Set & Frozenset?

R. David Murray rdmurray at bitdance.com
Wed Mar 11 01:03:51 CET 2009


Lie Ryan <lie.1296 at gmail.com> wrote:
> Matt Nordhoff wrote:
> > Alan G Isaac wrote:
> >>> Hans Larsen schrieb:
> >>>>             How could I "take" an elemment from a set or a frozenset 
> >>
> >> On 3/8/2009 2:06 PM Diez B. Roggisch apparently wrote:
> >>> You iterate over them. If you only want one value, use
> >>> iter(the_set).next()
> >>
> >> I recall a claim that
> >>
> >>     for result in myset: break
> >>
> >> is the most efficient way to get one result.
> >> Is this right? (It seems nearly the same.)
> >>
> >> Alan Isaac
> > 
> > Checking Python 2.5 on Linux, your solution is much faster, but seeing
> > as they both come in under a microsecond, it hardly matters.
> 
> 
> It's unexpected...
> 
>  >>> timeit.timeit('res=iter(myset).next()', 'myset=range(1000000)')
> 0.88944123999999647
>  >>> timeit.timeit('res=myset.next()', 'myset=range(1000000);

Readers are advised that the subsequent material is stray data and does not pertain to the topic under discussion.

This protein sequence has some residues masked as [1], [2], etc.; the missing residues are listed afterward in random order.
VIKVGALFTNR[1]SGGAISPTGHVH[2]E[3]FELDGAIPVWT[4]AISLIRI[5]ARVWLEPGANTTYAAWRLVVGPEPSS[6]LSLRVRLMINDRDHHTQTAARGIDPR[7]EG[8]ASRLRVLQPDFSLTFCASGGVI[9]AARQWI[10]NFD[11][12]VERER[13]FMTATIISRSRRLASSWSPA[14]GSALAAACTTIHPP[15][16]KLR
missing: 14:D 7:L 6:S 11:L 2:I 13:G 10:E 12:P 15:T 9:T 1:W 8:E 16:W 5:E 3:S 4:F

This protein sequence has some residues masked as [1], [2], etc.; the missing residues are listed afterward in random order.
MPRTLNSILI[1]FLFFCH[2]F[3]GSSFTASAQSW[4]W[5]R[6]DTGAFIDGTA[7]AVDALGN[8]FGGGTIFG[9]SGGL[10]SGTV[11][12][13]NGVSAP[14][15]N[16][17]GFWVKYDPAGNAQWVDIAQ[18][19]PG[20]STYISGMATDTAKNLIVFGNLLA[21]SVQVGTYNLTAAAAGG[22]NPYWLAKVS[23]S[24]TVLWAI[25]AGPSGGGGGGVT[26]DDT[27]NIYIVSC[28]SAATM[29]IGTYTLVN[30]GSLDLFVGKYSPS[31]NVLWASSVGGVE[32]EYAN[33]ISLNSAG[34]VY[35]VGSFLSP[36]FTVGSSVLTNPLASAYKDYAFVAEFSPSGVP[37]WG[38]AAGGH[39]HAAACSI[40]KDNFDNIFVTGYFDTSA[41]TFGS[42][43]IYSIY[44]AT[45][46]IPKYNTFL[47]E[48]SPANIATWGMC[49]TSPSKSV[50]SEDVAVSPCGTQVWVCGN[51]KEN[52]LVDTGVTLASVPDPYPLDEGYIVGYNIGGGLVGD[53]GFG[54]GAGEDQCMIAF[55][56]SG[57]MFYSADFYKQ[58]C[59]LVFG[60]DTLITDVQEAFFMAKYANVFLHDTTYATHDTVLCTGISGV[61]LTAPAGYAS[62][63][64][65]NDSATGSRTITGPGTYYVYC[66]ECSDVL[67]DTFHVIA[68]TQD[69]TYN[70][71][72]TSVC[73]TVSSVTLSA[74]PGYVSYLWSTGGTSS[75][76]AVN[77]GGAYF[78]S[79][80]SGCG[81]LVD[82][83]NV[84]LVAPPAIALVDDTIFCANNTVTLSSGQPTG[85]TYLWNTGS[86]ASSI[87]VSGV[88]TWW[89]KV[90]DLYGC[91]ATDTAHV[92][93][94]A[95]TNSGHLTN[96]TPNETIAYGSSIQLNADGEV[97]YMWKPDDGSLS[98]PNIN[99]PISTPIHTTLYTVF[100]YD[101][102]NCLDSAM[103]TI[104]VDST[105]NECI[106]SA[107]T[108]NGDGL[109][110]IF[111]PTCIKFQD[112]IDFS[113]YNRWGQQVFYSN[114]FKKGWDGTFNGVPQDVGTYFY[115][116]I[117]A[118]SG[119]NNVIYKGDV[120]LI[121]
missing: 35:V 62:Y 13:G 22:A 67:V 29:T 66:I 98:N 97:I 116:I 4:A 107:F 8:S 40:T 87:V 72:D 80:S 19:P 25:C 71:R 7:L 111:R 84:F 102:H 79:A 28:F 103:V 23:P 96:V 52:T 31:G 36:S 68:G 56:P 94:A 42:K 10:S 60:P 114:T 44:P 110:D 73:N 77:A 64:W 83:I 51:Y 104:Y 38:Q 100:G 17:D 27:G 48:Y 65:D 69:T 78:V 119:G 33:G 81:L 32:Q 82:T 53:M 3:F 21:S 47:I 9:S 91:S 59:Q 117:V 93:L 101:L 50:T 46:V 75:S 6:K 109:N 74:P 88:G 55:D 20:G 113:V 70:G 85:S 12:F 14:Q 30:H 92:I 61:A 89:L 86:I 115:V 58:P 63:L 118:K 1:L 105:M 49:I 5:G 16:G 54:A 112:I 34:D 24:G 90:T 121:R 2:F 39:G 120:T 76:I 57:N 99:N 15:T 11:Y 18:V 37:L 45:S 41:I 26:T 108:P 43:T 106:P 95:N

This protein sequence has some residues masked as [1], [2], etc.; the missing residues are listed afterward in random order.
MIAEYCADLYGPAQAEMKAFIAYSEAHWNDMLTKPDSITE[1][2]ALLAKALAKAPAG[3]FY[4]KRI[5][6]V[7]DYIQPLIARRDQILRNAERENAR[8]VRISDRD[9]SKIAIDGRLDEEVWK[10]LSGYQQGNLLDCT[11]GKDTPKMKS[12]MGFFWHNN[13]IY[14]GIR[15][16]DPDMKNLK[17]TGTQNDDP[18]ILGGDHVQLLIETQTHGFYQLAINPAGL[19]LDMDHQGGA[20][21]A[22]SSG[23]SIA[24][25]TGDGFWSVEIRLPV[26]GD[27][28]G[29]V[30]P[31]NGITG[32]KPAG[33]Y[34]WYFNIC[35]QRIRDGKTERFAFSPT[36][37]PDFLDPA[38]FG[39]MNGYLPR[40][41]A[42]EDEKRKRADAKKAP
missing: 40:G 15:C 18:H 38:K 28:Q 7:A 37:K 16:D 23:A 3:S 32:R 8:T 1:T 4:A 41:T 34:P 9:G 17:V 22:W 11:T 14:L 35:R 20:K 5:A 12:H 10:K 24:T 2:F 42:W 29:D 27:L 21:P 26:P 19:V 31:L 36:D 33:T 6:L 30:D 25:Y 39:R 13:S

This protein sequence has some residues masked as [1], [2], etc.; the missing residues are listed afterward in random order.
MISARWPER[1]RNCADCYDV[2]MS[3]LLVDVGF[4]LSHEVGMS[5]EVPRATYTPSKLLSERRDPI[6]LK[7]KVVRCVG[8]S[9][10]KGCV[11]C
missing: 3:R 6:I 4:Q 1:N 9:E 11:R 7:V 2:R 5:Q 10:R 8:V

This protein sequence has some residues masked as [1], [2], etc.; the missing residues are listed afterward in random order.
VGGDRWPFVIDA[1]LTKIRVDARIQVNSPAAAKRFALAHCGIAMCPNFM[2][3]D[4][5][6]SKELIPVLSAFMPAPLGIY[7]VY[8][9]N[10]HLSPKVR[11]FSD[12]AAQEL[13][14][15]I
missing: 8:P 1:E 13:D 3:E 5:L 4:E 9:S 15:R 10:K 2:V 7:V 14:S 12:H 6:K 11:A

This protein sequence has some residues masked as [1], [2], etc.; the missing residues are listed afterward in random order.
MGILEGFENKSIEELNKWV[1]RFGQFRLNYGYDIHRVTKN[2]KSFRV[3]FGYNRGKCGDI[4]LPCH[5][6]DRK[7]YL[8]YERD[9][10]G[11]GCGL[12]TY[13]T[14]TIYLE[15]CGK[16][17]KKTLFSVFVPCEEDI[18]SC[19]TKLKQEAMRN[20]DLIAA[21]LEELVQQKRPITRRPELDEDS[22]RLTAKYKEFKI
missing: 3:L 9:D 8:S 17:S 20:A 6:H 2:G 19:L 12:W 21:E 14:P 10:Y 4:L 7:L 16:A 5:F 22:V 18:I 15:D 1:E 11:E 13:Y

> myset=iter(myset)')
> 0.49165520000002516
>  >>> timeit.timeit('for res in myset: break', 'myset=range(1000000)')
> 0.32933007999997699
> 
> I'd never expect that for-loop assignment is even faster than a 
> precreated iter object (the second test)... but I don't think this 
> for-looping variable leaking behavior is guaranteed, isn't it?

My guess would be that what's controlling the timing here is
name lookup.  Three in the first example, two in the second,
and one in the third.

--
R. David Murray           http://www.bitdance.com




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